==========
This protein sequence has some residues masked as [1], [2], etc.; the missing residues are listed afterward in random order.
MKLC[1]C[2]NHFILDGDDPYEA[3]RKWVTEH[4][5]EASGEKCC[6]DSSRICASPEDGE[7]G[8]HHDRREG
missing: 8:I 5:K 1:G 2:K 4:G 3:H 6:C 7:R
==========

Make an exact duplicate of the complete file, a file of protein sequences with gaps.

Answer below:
This protein sequence has some residues masked as [1], [2], etc.; the missing residues are listed afterward in random order.
MKLC[1]C[2]NHFILDGDDPYEA[3]RKWVTEH[4][5]EASGEKCC[6]DSSRICASPEDGE[7]G[8]HHDRREG
missing: 8:I 5:K 1:G 2:K 4:G 3:H 6:C 7:R